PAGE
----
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A lorry driver who sued Bring Trucking for what he considered to be unpaid wages has had his case rejected. He will now have to pay roughly €15,450 to cover Bring Trucking’s legal fees.

The case, news of which was broken by Norwegian trucking news outlet tungt.no yesterday, concerns a Romanian driver who had been working for Bring Trucking across the Scandinavian region.

Despite the fact the driver was working in the area that Bring Trucking’s own website describes as their „local market”, he was employed by Bring Trucking in Slovakia.

The lorry driver thus argued that he should have been employed according to the conditions in the Scandinavian countries he was operating in, which would mean he was due over €168,000 in unpaid wages and expenses from Bring Trucking.

However, a court in Copenhagen rejected the driver’s case and absolved Bring Trucking of any wrongdoing:

The court finds no basis for meeting Emilian Tudor Jetzi’s claim for additional salary, expenses, etc., calculated at DKK 1,289,359.21, as the amount paid must be considered to be in accordance with the provisions of the contract entered in Slovak law.

The court also ruled that the Romanian driver must pay Bring Trucking’s legal costs, which amount to roughly €15,450, within just 14 days.

The lorry driver’s lawyer has said that his client has 4 weeks to appeal, but did not confirm either way whether his client would decide to lodge one.

The case has attracted great attention in Norway, as Bring Trucking enjoy a significant slice of the market there. According to the Norwegian Trucking Association, Bring Trucking carried out almost 40% of the Norway Post’s road transport trips between Norway and its Scandinavian neighbours in 2018.

Bring Trucking’s employment practices were well known at that time, and their cooperation with the Norway Post became subject to plenty of media attention.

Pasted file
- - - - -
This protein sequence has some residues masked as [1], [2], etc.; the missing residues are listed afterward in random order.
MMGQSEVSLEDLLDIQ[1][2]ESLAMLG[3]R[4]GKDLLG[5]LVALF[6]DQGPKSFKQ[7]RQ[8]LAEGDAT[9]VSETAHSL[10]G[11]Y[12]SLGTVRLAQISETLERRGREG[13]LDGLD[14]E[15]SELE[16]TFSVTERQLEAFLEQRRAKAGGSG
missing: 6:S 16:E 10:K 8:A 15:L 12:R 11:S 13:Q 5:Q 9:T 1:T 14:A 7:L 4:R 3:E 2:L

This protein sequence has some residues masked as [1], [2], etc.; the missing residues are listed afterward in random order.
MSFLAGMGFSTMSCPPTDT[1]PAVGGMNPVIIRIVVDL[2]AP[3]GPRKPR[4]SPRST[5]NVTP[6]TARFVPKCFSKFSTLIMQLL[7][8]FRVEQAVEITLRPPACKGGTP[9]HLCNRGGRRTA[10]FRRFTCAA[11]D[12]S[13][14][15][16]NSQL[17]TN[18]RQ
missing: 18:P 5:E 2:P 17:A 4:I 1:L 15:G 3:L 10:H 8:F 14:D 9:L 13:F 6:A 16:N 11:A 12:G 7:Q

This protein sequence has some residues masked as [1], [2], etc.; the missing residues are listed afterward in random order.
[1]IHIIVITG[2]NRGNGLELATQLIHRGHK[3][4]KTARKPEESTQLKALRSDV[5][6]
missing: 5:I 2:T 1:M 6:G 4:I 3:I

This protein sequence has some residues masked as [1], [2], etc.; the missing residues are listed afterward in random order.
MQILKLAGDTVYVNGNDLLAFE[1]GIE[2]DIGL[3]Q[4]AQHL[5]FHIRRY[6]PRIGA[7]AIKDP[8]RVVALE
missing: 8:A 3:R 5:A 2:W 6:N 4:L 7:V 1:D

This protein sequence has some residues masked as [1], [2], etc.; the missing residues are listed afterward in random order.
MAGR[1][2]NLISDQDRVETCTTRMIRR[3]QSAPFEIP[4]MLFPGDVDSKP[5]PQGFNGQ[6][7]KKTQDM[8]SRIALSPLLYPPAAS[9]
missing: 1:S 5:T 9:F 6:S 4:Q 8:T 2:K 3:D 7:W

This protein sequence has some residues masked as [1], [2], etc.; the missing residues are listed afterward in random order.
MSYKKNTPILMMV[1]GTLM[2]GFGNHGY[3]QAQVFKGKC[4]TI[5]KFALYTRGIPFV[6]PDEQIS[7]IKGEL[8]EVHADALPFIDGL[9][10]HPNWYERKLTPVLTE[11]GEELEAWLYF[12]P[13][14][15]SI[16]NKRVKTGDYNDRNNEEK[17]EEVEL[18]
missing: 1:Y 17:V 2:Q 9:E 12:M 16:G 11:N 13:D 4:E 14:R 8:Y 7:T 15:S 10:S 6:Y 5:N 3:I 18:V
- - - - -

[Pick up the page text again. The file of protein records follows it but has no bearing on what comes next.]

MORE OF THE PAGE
In a statement published in October 2018, the Norway Post staunchly defended their cooperation with Bring Trucking, saying that their partners are a „well-run company that is closely monitored by the management and the authorities.”


„Bring Trucking is a well-run company that is closely monitored by the management and the authorities. The company was established based, among other things, on the need to have control of the entire value chain in international transports, and thereby ensure that the transports are carried out in accordance with legislation and the group’s ethical standards.

Several media and players in the transport industry have made an issue about the morality of our business. The fact that Bring Trucking does not pay Norwegian salaries as a Slovak company is not social dumping.

We run a business with strong competition in Europe and no one paying Norwegian wages can compete for these transports. The drivers are employed by the Slovak company on local terms. They are paid an average of between 2,000 and 2,500 euros (19,000-24,000 kroner) a month, which is a combination of salary and other allowances. From a Norwegian perspective, wages are low. For the drivers, we know that it is the total compensation that is emphasized – and that they can make a living from this in their home country. Secondly, that salary is paid as agreed when it should.

Foreign drivers have the opportunity to drive domestic transports, so-called cabotage. For international carriers who run cabotage trips in Norway (ie up to three trips during seven days while staying in Norway), drivers must be paid the Norwegian minimum wage for these trips (according to Generalization of collective agreements for freight transport by road, 1.6.2017). Bring Trucking follows these regulations and the Norwegian Labor Inspection Authority is in control. Bring is frequently checked and submits documentation to the authorities.

In the Norwegian transport market, legal cabotage accounts for 4.5% of the transport work according to Statistics Norway figures from 2016. The Posten Group uses this to a certain extent, but less than the industry average. Bring’s share of cabotage operations is less than one percent of the transport assignments.”


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